Reported cases of bacteria that fight off some of the more widely used antibiotic treatments have increased dramatically in recent months.
Women suffering urinal infections are thought to be especially at risk from the resistant strains – and have had to report such cases since February this year.
The Swedish Institute for Infectious Disease Control is concerned by the development as it means relatively common and usually easily treated conditions have become harder to treat, involving injections and drips, rather than a less complicated course of tablets.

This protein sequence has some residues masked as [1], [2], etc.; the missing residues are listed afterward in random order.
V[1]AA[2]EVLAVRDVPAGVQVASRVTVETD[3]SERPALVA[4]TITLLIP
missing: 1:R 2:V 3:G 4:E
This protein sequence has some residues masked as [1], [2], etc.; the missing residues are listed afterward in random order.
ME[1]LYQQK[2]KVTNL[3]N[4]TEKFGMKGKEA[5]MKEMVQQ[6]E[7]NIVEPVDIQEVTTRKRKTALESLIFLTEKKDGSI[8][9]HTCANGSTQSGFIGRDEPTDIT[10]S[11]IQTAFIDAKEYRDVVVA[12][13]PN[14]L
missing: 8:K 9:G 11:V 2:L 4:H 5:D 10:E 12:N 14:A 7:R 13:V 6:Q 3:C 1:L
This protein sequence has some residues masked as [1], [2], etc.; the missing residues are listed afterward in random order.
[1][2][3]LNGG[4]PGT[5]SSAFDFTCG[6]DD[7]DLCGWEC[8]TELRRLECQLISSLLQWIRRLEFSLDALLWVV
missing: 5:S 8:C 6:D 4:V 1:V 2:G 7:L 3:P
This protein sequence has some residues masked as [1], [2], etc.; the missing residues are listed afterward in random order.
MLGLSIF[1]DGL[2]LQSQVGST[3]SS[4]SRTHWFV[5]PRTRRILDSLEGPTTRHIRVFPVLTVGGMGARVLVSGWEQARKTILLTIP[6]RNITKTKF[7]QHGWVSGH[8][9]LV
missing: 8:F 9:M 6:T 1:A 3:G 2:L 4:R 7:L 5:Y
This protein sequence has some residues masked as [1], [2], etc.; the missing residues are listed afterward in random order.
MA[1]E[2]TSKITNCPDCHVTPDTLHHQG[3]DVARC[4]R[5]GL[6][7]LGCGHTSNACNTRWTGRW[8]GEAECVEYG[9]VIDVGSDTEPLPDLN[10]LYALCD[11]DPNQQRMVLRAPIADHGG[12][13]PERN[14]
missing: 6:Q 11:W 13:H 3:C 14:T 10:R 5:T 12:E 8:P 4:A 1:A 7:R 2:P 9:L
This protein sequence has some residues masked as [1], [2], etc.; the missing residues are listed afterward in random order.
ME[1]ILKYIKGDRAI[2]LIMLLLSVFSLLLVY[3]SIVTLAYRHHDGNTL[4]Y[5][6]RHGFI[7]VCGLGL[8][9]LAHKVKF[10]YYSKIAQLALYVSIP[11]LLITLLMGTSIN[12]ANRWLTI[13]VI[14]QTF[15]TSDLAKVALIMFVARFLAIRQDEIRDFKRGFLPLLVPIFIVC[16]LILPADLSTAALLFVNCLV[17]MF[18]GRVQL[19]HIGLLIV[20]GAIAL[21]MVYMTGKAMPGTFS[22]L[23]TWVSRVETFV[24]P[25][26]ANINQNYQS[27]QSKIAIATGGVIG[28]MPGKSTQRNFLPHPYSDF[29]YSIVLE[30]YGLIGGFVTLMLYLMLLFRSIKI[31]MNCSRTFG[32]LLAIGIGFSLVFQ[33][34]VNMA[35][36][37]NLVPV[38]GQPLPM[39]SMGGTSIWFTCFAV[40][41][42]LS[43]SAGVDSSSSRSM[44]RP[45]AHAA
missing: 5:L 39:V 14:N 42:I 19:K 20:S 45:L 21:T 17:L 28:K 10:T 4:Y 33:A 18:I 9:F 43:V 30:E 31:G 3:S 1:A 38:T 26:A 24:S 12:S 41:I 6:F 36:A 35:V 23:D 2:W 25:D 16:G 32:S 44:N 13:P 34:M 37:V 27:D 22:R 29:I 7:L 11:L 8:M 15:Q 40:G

The institute also fears the growth of antibiotic-resistant bacteria could result in complications for treating more serious conditions.
The bacteria are not thought to be carried in the air, but are considered to be more contagious than most.
The widespread use of antibiotics is thought to have contributed to the emergence of bacteria that are resistant to them, and assisted in their spread.